With the massive amounts of comic book properties that have been getting adapted lately, it is always nice to get one that surprises and subverts the general audience’s expectations. This year’s comic adaptation to do that, is Amazon’s first season of Invincible (2021- ), based on the Skybound/Image comic of the same name. By taking common comic book archetypes and themes and mixing it with fantastically written characters, great YA drama, and brutal action, Invincible has a DNA all its own despite many comparisons that audiences raised with Amazon’ other superhero flagship, The Boys.
Invincible follows Mark Grayson (voiced by Steven Yeun), a typical 17-year old high school student, except for the fact that his father is the strongest hero Earth has ever seen, Omni-Man (voiced by J. K. Simmons). After many years of waiting, Mark has finally developed the powers he inherited from Omni-Man, and as he trains and enters the superhero life, Mark must face many new complications in his life including relationship woes, strong villains, teenage superhero drama, and the fact that his dad may have a dark secret that could threaten the entire world.
Invincible was an absolute delight, particularly as a fan of the comic book series the show is based on. While it is an adaptation, there are many moments of the show that are directly lifted from the page, and as a fan, that was so nice to see. From a narrative aspect, Invincible‘s story is pretty cut and dry, but it’s the fantastically written characters and dialogue that sell the story and make it so much more. The writers of the show (Robert Kirkman, Ryan Ottley, Cory Walker) really outdid themselves. Along with the writers, the voice cast elevated the dialogue/story on so many levels: Yeun and Simmons were both massive standouts, and Sandra Oh and Walton Goggins were also incredible additions.
There are two main complaints I have with the show, however. The first, is the way the Amber character (voiced by Zazie Beetz) is written and portrayed. I found her completely unlikable through the majority of the show, and that made the character a poor love interest for Mark because, as an audience member, I didn’t want to root for them as a couple. With their relationship being one of the main plot lines, I found myself waiting for a large portion of the show’s runtime to be over because I was tired of Amber by the time she hit the screen. My second issue is one that I saw many share when the show first premiered earlier this year: the animation quality is not good. Watching the show, it’s very obvious which scenes received all of the animation budget—the majority of the show is filled with very clunky and cheap animation. The only times the animation excels, is when the show wants you to be viscerally effected by the bloody action scenes—to be fair to the animators, they clearly had a very limited budget, and putting all the time and money into the action was probably the smartest way to showcase the show’s jaw dropping moments.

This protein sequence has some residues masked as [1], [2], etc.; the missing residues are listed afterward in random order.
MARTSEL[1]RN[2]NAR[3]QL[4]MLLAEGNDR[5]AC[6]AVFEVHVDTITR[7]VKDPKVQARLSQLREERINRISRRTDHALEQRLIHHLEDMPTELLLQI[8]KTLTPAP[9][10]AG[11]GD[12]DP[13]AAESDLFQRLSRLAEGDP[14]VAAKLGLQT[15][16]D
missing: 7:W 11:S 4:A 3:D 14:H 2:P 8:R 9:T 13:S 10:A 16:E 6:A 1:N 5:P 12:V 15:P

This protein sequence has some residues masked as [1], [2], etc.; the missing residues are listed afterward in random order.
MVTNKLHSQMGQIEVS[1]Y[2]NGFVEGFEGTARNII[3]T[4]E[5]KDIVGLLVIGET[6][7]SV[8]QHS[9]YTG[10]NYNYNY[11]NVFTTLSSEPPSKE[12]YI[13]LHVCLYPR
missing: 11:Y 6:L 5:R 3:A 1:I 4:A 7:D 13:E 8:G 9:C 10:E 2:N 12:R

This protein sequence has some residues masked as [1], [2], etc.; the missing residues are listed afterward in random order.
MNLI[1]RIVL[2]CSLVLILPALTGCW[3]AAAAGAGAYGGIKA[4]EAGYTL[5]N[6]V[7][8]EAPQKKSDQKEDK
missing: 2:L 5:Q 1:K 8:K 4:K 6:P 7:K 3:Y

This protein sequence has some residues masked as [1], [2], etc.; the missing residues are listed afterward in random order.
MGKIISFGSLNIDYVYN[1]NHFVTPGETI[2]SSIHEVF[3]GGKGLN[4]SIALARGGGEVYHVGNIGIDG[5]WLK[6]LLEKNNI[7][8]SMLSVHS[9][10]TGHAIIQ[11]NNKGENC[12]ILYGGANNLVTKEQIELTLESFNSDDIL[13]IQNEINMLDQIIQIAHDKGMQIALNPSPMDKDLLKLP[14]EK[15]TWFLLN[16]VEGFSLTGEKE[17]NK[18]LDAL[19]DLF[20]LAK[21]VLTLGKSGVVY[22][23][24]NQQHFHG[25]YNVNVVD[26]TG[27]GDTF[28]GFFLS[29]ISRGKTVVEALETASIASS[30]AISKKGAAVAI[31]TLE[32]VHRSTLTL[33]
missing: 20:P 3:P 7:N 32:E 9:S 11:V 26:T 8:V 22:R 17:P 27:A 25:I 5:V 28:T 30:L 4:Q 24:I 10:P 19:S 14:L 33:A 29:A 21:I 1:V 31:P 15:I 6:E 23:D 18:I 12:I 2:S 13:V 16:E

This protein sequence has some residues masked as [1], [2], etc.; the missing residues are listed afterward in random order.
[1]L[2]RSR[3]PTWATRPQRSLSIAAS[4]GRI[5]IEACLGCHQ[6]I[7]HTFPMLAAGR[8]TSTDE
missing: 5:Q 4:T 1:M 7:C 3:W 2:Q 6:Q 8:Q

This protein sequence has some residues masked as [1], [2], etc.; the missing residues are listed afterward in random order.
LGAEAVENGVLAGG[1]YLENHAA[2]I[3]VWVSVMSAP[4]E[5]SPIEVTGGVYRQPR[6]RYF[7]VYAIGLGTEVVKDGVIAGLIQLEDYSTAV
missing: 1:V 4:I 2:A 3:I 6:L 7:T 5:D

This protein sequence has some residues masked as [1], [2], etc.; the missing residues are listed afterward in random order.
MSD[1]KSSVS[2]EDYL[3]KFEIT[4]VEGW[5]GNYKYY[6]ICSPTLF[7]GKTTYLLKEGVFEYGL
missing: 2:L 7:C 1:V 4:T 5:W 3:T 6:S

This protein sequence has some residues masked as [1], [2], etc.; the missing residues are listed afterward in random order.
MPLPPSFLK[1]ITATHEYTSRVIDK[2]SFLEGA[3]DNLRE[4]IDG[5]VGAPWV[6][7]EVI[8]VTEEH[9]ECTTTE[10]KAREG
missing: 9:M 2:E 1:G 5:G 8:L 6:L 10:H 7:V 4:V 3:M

Invincible was an absolute delight from beginning to end, and I’m extremely excited for the already-green lit seasons 2 and 3. This show is adult animation, so it’s definitely not for everyone (especially not for young kids who just want to see superheroes flying around). If you are a fan of Amazon’s The Boys, DC comics’ animated films, and able to watch adult animation just fine, this show is sure to entertain you.
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